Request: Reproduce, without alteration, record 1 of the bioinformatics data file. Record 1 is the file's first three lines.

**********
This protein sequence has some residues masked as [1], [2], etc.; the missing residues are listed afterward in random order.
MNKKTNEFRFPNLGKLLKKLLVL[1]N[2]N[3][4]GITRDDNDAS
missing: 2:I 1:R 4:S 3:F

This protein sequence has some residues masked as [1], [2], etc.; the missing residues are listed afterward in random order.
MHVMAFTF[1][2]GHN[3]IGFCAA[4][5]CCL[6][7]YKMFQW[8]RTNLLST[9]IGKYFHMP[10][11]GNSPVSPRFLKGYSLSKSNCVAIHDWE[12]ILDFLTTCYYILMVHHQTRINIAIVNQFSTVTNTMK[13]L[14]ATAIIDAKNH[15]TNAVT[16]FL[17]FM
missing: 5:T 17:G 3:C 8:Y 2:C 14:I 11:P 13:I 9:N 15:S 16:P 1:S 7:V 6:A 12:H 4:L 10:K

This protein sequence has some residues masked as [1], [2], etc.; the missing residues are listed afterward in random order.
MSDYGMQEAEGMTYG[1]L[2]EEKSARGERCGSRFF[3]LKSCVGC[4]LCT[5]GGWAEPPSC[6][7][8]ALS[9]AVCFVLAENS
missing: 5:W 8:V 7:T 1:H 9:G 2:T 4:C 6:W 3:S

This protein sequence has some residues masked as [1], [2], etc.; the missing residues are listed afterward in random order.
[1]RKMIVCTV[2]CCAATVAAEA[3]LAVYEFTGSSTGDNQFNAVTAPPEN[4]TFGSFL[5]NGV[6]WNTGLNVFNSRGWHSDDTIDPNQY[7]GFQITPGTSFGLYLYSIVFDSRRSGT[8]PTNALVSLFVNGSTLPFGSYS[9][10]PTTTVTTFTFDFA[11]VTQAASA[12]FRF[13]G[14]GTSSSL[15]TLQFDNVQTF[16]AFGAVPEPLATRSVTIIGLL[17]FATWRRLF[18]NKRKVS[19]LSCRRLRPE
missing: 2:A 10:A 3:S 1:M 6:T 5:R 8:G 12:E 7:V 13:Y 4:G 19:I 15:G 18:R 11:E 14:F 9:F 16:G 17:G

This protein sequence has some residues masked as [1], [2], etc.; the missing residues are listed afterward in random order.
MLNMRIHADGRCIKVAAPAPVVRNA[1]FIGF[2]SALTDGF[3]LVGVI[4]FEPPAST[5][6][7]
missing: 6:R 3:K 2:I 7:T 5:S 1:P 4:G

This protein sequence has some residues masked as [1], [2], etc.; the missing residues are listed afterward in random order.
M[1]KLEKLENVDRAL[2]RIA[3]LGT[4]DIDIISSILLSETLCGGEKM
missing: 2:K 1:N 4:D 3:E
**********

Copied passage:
This protein sequence has some residues masked as [1], [2], etc.; the missing residues are listed afterward in random order.
MNKKTNEFRFPNLGKLLKKLLVL[1]N[2]N[3][4]GITRDDNDAS
missing: 2:I 1:R 4:S 3:F